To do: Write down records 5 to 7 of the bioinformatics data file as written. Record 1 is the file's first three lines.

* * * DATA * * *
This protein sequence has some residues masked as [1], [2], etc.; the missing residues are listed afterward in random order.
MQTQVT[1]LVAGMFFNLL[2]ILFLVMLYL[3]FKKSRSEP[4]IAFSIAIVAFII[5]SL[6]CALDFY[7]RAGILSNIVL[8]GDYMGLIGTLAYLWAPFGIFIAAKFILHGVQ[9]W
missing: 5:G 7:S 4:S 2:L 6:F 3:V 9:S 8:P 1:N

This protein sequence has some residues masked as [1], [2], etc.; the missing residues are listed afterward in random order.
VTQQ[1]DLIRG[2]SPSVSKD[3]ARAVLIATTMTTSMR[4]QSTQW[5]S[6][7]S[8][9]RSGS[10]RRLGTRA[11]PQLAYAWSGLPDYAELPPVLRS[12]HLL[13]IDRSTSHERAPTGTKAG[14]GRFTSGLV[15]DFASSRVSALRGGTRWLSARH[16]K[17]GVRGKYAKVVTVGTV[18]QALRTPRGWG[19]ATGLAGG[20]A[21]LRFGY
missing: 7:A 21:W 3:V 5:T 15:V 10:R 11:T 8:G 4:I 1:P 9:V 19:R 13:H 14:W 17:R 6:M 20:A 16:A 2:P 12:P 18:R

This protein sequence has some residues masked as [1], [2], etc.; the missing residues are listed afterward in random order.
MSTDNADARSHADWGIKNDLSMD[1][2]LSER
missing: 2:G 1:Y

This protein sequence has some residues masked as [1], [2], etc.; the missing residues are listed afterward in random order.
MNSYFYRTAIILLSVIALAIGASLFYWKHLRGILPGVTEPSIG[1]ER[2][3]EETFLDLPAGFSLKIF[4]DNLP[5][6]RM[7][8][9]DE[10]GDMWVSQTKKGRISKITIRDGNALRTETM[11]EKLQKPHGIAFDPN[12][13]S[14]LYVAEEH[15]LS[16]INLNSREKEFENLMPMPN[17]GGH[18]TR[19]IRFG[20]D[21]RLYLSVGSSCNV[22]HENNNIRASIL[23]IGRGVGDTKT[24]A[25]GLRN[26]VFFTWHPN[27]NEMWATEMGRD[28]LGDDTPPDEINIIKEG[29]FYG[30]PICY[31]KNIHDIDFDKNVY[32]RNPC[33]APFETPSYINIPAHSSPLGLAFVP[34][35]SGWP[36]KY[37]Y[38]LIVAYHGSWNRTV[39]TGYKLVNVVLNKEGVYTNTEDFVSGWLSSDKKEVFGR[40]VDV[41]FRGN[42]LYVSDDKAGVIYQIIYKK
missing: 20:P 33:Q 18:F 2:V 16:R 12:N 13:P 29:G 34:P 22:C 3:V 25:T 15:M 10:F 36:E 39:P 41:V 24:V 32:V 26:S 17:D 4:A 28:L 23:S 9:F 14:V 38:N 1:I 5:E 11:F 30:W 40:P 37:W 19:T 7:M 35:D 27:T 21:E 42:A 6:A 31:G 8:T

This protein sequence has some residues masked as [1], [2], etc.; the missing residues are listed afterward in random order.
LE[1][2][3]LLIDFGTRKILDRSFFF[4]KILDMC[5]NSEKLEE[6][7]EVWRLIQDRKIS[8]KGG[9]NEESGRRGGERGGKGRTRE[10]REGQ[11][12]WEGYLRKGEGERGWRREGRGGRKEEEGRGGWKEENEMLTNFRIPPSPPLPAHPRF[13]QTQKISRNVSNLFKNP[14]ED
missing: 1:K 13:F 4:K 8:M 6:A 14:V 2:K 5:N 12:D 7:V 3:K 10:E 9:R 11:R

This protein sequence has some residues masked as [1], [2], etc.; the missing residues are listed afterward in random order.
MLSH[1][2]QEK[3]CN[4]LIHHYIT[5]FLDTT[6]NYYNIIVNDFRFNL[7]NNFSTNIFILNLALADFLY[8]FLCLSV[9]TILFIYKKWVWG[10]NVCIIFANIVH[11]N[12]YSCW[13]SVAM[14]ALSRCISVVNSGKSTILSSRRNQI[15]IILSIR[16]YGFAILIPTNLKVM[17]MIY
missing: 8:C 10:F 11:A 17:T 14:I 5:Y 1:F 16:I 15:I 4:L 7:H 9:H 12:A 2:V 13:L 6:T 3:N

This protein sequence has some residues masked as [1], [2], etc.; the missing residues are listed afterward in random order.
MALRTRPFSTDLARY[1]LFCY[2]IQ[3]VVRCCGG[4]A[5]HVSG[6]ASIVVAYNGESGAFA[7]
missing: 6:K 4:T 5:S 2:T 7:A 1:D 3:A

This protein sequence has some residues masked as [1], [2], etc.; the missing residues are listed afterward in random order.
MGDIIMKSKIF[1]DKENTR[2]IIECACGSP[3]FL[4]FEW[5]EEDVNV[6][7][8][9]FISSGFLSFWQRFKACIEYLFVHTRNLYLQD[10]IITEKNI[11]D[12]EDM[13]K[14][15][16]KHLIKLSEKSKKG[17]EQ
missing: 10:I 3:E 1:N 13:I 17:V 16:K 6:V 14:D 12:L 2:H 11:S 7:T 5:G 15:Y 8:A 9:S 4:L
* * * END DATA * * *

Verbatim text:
This protein sequence has some residues masked as [1], [2], etc.; the missing residues are listed afterward in random order.
LE[1][2][3]LLIDFGTRKILDRSFFF[4]KILDMC[5]NSEKLEE[6][7]EVWRLIQDRKIS[8]KGG[9]NEESGRRGGERGGKGRTRE[10]REGQ[11][12]WEGYLRKGEGERGWRREGRGGRKEEEGRGGWKEENEMLTNFRIPPSPPLPAHPRF[13]QTQKISRNVSNLFKNP[14]ED
missing: 1:K 13:F 4:K 8:M 6:A 14:V 2:K 5:N 12:D 7:V 3:K 10:E 9:R 11:R

This protein sequence has some residues masked as [1], [2], etc.; the missing residues are listed afterward in random order.
MLSH[1][2]QEK[3]CN[4]LIHHYIT[5]FLDTT[6]NYYNIIVNDFRFNL[7]NNFSTNIFILNLALADFLY[8]FLCLSV[9]TILFIYKKWVWG[10]NVCIIFANIVH[11]N[12]YSCW[13]SVAM[14]ALSRCISVVNSGKSTILSSRRNQI[15]IILSIR[16]YGFAILIPTNLKVM[17]MIY
missing: 8:C 10:F 11:A 17:T 14:I 5:Y 1:F 16:I 15:I 4:L 7:H 9:H 12:A 2:V 13:L 6:T 3:N

This protein sequence has some residues masked as [1], [2], etc.; the missing residues are listed afterward in random order.
MALRTRPFSTDLARY[1]LFCY[2]IQ[3]VVRCCGG[4]A[5]HVSG[6]ASIVVAYNGESGAFA[7]
missing: 6:K 4:T 5:S 2:T 7:A 1:D 3:A